Celebrating its sixth year, Milwaukee threw its doors wide open on September 17 and 18 for the public.

Coordinated by the nonprofit Historic Milwaukee, Inc., the organization created Doors Open to increase awareness and enjoyment of the city’s valuable legacy. With 165 buildings taking part in the weekend tours, many of which are significant architectural treasures, the event has expanded from its roots downtown and into the surrounding metropolitan neighborhoods.

Most participating sites have always been free, but more elaborate tours can require tickets. One popular location for 2016 did not even have doors to open. Black Cat Alley, located behind the Oriental Theater between Prospect Avenue and Farwell Avenue, attracted thousands of interested visitors. The newly opened art destination was an example of the event’s success spreading through the community.

This photo essay features rooftop images overlooking sites around Milwaukee, offering a bird’s eye view of landmarks featured during Doors Open, and a couple 360° videos to explore the height of Milwaukee’s city Hall without the need to challenge gravity.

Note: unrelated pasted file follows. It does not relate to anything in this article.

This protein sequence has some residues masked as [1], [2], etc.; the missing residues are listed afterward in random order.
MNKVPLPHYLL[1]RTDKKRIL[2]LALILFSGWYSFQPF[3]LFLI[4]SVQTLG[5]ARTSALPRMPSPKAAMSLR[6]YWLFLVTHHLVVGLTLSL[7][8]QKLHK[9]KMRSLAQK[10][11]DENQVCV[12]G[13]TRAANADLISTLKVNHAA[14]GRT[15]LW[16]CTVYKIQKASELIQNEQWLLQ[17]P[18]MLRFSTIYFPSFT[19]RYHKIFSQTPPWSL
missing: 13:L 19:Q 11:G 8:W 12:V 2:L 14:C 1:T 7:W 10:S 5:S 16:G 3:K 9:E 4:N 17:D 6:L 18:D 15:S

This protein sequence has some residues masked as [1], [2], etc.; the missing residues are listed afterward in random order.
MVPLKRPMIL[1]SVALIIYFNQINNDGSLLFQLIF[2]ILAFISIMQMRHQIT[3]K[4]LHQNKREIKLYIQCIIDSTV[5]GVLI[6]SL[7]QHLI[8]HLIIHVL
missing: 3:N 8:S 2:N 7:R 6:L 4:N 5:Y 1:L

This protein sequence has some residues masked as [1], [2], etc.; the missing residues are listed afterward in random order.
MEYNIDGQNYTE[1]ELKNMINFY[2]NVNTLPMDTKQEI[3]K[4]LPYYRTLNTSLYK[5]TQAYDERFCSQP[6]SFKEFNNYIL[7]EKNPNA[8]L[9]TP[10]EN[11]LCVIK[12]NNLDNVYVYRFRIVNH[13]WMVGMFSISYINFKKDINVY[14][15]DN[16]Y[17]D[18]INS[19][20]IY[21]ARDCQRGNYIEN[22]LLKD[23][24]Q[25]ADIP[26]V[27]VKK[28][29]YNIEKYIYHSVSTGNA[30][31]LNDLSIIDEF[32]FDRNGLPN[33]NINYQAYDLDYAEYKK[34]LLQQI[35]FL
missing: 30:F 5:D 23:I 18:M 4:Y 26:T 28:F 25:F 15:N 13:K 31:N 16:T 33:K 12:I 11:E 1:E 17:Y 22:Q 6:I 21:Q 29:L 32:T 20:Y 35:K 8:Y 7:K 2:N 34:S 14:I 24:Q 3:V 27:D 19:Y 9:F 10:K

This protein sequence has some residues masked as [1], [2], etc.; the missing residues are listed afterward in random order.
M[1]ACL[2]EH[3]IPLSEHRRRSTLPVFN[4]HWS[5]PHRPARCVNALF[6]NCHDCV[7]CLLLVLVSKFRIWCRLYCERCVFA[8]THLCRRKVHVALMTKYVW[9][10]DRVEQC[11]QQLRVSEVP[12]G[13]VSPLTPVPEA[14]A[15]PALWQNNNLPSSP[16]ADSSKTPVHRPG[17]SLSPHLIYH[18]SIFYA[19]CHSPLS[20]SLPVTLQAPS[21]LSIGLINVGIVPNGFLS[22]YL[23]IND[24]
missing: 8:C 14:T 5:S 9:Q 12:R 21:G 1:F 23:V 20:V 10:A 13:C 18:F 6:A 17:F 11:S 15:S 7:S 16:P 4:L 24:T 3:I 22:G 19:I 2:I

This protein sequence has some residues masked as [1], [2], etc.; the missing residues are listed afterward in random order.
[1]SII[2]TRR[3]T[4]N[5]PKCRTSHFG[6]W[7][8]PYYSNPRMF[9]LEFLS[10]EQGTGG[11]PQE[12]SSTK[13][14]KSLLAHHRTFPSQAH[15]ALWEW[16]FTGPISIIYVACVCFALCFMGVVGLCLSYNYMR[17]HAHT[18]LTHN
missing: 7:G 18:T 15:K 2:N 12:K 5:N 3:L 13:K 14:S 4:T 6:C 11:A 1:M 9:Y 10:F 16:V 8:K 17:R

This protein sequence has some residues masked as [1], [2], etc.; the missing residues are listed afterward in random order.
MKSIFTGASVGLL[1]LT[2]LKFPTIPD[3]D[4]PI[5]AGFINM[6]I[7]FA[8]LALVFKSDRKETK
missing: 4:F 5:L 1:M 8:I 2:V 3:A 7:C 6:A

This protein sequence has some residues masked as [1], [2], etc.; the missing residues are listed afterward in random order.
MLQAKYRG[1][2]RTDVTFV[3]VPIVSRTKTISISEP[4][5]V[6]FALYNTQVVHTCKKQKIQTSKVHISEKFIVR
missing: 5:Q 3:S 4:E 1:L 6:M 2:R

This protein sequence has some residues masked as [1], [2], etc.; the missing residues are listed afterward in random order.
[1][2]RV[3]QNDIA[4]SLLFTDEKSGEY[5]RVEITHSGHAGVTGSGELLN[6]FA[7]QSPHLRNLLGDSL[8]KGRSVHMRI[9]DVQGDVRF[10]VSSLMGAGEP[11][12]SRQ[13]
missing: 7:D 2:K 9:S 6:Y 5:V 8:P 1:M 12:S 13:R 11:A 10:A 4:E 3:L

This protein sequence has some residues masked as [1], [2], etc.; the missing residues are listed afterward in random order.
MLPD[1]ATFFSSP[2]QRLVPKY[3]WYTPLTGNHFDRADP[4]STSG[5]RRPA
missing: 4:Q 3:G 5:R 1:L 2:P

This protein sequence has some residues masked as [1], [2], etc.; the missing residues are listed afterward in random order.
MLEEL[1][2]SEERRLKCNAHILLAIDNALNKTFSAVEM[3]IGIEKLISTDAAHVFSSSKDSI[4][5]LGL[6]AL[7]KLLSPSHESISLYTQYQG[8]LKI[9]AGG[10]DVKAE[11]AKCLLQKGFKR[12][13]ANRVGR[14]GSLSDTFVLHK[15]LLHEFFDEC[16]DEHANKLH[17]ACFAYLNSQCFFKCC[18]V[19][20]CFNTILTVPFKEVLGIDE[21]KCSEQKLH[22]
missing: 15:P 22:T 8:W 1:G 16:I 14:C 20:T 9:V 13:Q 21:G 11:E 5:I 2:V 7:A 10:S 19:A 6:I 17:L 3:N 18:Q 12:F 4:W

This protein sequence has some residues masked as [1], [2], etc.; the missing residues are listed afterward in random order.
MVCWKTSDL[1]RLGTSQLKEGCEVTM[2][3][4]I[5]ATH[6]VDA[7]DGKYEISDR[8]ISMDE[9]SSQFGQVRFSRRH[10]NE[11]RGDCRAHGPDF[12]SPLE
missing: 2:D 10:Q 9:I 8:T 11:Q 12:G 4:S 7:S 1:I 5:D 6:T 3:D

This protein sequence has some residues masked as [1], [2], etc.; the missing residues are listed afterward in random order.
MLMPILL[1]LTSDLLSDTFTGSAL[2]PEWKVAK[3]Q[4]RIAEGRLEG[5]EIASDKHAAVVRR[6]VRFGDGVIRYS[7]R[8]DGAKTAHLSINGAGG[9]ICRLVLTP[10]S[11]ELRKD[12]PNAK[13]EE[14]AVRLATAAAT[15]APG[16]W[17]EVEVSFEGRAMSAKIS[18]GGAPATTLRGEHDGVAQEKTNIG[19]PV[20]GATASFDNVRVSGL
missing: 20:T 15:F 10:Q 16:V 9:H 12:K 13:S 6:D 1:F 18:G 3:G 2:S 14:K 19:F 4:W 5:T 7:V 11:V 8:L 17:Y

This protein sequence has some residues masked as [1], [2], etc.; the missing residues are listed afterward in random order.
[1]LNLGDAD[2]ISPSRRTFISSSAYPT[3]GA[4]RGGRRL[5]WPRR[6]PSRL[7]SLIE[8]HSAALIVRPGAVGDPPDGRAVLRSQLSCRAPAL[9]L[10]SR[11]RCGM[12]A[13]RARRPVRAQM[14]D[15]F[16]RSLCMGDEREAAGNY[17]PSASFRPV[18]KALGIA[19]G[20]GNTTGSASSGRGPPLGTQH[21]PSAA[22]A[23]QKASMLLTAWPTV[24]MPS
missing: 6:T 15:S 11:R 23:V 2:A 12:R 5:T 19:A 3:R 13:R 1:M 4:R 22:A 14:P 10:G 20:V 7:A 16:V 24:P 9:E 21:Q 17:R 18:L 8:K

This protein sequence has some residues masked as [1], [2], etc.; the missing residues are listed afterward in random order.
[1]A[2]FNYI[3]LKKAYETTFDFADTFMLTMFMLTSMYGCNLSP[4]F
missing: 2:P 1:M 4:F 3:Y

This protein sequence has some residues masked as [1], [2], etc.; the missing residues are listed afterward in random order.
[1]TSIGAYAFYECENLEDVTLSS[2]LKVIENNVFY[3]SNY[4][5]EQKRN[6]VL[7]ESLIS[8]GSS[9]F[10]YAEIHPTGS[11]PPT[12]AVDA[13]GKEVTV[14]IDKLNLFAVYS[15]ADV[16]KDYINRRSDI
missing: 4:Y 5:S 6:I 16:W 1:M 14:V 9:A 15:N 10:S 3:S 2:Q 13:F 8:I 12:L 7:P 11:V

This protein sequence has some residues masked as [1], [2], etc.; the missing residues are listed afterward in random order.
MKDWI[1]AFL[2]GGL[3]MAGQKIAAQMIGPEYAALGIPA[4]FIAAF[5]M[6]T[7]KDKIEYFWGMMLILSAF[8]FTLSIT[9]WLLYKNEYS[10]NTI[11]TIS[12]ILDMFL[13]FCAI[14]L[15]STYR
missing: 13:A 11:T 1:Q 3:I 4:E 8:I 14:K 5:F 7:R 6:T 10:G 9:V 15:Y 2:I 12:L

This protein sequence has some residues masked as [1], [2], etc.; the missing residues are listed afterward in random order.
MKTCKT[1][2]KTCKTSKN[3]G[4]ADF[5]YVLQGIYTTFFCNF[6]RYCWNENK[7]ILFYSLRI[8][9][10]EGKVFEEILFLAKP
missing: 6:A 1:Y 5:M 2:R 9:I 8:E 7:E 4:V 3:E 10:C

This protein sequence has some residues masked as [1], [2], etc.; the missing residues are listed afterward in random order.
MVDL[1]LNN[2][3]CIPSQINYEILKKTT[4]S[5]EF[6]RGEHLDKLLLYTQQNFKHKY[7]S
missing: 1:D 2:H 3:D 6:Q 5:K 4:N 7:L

A 360° video look at Milwaukee City Hall’s bell tower, recorded during the last day of Doors Open 2016 on September 18. With no cloud cover, sun glare diminishes clarity so no attempt was made to capture rooftop views this year.

A 360° video of City Employee David Fuller ringing the historic bell in the tower of Milwaukee City Hall at the end of the Doors Open event, which saw record number of visitors at locations all over town. The bell was named after Solomon Juneau, Milwaukee’s first mayor.

“…We interrupt this city-wide event with a city-wide run…”

Briggs & Al’s Run & Walk is a Milwaukee classic, a signature event for Children’s and a critical fundraiser. Thousands of people take part every year, many walk or run in direct support of ill children. The run and walk begins on the Marquette University campus and follows Wisconsin Avenue downtown where it ends at Summerfest grounds.

© Photo

Lee Matz